Life in Venezuela – Lighting the Fire

My grandfather is fed up with the way his sons are being treated in Venezuela so he’s decided to do something about it. He shoots off a barrage of

Alfred Duryee Guion

letters to  government officials to light a fire under someone.

April 3, 1939

Mr. S. E. McMillan

American Consul

U.S. Consulate

Caracas, Venezuela

Dear Sir:

Enclosed please find copies of letters written to two officials of the Venezuelan Government, which letters I believe are self-explanatory.

Anything you can do to expedite the straightening out of this mess will be appreciated by an anxious parent.

I will, of course, be glad to supply you with any further details in my power to obtain, if you will let me know what is needed.

My son, Daniel B. Guion, is at present stranded somewhere between Carora and Lake Maracaibo. Another son, Alfred P. Guion, who left New York December 30 in the employ of InterAmerica, Inc. can undoubtedly supply you with further details. He is located at the Hotel Aleman in Caracas.

If you think I ought to start inquiries through our own State Department in this country, please suggest what steps I should take. I am acquainted with some of the higher officials in Washington and might be able to stir up some quick action if you think it advisable. Meanwhile I will rest the matter in your hands.

Your cooperation will be gratefully accepted.

Very sincerely yours,

Alfred D. Guion


Enc. 2

April 3, 1939

Daniel Beck Guion (far right) and workers in Venezuela in 1939

To the Honorable Luis G. Pietri

Minister of the Interior

Caracas, Venezuela

Hon. Sir:

May I ask your indulgence in what may seem to be merely a personal matter?

My only excuse for so doing lies in the fact that InterAmerica, Inc. is apparently insolvent, and that being the case, as they have secured an exemption from making the customary deposit, their American employees are apparently left stranded in the interior of Venezuela without means of support.

May eyesight my son as an example of the conditions applying to other employees of InterAmerica, Inc., Now engaged in road survey work somewhere between Carora and Lake Maracaibo.

Daniel B Guion entered the employ of InterAmerica, Inc. on October 21, 1938. His contract called for a monthly salary plus all expenses. Up to March 31, 1939, a lapse of 5 1/3 months, he has been paid nothing.

I am informed that the labor laws of Venezuela are exceptionally fine and are rigidly enforced, and that your government would not knowingly permit them to be disregarded as they apparently have in this instance.

May I therefore ask for your investigation into the affairs of this company? Your interest will be greatly appreciated.

Very sincerely yours,

Alfred D. Guion


April 3, 1939

Alfred Peabody Guion in Venezuela in 1939

To the Honorable Enrique Aguerrevere

Minister of Public Works

Edificio Espana

Caracas Venezuela

Honorable Sir:

May I ask your aid in behalf of my son, Daniel B Guion, who is employed as transit man by InterAmerica, Inc., and who on October 21, 1938 sailed from New York on the Grace Line to work on a Venezuelan road survey.

The written contract called for the payment of a stipulated salary plus all expenses while in the company’s employee. From that date up to the present time, in spite of repeated promises from the company’s New York office, no salary whatsoever has been paid for his services. On March 31st there was due him on back salary a sum representing 5 1/3 months work.

He informs me that his fellow workers are also unpaid. I have reason to believe the company is insolvent. I know they have frequently been forced to supply their own food.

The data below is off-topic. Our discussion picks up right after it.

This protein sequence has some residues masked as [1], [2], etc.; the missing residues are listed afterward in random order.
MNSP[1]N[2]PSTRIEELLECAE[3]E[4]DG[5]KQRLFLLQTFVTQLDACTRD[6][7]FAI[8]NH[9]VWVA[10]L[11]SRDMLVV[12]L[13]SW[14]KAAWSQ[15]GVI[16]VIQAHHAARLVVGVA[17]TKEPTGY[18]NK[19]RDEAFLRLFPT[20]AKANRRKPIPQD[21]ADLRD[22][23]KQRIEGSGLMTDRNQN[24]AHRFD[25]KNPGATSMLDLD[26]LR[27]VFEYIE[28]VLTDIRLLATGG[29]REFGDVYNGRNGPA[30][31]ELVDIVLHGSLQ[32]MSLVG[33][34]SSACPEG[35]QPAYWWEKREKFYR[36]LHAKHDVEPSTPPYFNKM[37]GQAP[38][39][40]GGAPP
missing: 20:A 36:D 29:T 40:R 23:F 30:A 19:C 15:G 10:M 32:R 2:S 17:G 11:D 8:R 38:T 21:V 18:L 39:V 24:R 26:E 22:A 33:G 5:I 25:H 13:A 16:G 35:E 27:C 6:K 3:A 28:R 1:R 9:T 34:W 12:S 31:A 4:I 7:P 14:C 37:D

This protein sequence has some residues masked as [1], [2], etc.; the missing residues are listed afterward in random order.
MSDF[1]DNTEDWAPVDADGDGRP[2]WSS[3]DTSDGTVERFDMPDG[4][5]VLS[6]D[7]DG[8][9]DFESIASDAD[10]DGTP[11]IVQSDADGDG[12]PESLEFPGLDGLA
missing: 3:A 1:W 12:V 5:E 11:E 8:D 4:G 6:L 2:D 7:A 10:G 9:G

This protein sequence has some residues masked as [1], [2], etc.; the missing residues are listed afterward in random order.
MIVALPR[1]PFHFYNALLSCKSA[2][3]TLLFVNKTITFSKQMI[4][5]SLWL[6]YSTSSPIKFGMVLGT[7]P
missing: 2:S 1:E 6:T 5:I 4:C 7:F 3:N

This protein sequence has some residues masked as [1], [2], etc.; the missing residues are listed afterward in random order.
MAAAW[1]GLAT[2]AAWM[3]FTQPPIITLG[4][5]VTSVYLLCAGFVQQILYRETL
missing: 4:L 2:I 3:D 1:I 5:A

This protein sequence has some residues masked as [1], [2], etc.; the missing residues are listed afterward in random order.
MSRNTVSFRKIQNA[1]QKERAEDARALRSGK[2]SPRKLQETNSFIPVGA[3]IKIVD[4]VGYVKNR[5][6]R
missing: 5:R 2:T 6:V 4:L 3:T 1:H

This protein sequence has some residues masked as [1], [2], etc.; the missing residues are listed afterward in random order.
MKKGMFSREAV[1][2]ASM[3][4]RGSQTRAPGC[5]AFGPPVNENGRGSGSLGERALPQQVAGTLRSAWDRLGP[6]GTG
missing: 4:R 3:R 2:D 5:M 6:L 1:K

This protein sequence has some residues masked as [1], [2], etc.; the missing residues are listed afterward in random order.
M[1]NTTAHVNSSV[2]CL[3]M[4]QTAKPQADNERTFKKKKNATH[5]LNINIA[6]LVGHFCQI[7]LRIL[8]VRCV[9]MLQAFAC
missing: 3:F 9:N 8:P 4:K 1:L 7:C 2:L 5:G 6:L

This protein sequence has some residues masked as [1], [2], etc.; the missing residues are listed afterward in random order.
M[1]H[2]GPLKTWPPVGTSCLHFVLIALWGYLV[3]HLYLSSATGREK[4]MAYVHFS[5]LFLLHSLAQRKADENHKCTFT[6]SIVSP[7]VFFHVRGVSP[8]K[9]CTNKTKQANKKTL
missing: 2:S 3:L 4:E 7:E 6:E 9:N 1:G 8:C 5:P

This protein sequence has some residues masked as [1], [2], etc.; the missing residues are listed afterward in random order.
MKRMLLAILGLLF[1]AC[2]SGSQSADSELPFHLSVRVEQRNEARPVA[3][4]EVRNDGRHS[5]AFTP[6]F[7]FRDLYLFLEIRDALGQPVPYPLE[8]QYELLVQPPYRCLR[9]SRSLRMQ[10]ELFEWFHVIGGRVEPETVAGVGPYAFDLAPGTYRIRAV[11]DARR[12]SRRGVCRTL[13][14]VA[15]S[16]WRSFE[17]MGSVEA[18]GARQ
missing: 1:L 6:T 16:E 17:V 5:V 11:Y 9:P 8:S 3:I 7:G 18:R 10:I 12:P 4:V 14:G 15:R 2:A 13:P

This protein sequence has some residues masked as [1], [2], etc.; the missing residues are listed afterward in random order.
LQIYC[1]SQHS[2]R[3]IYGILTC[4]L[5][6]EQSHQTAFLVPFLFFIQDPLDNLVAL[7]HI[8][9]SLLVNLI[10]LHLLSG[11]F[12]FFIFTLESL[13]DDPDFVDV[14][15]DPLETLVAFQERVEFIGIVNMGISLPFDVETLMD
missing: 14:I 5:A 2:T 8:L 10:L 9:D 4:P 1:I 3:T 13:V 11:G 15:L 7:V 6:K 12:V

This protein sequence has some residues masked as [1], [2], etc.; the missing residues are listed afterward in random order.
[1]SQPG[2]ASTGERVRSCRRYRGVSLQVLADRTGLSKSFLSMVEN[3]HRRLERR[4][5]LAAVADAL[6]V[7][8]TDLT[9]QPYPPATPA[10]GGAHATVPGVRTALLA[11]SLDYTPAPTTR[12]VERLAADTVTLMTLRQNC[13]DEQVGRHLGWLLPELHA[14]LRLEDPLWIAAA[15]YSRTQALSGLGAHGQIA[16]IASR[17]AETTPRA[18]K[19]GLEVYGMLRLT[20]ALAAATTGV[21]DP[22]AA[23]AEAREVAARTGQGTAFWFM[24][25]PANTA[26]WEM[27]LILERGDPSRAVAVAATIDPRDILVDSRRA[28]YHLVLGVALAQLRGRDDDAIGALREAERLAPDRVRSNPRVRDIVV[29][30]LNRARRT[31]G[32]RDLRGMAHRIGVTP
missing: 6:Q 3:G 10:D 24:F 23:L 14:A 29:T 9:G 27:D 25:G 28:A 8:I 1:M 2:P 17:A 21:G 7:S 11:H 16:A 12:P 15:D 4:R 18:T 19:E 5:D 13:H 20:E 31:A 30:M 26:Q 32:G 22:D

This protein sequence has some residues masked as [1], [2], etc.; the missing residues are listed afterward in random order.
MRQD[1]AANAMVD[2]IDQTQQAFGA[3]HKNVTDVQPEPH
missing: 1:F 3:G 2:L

I feel sure that you would not knowingly permit conditions of this sort to exist, particularly as I learn that the very highest standards are maintained in the management of public works under your direction, and that your labor laws are excellent and are strictly enforced.

Otherwise, I would not presume to bother you with so small a matter from a governmental standpoint, even though it is of serious concern to the individuals concerned.

As I am considerably concerned as to my son’s welfare, any action you may feel warranted to remedy this situation will be much appreciated.

Very sincerely yours,

Alfred D Guion


April 3, 1939

Mesars Solhuster and Feudillo

Edificio Venezuela

Caracas Venezuela

Attention of Mr. Traviero


My two sons Alfred P and Daniel B Guion are, and have for some months, been employed by InterAmerica, Inc. in Venezuela. Up to March 30th when I last heard from them, they have not been paid any salary whatsoever for their services, which in Daniel’s case covers a 5 1/3 months period.

I have been in frequent touch with the New York office of InterAmerica, Inc. and have been able to obtain only in definite promises of payment “sometime in the future”. I have finally decided they are too unreliable to deal with, in fact it looks to me as though the company is insolvent, and there is grave doubt that they will be able to pay even the fair of their employees back to the United States.

As I have been informed that you are legal representative and agent of InterAmerica, Inc. in Venezuela, I am writing to ask if you will inform me definitely what the situation is. It seems only fair that I should take this step rather than start any formal proceedings with the federal authorities in Washington.

Will you please, therefore, write me as to what assurance I can rely upon that my sons will not be left stranded in Venezuela by Mr. Maxudian’s company.

Very sincerely yours,

Alfred D Guion


I’m just a curious as you are to see what happens because I haven’t cheated and read ahead. Do you think his tactics will work? We’ll find out in my next Life in Venezuela post.

I hope your Thanksgiving is as much fun as I expect mine to be. Enjoy your time with family and friends and share some stories.

Judy Guion

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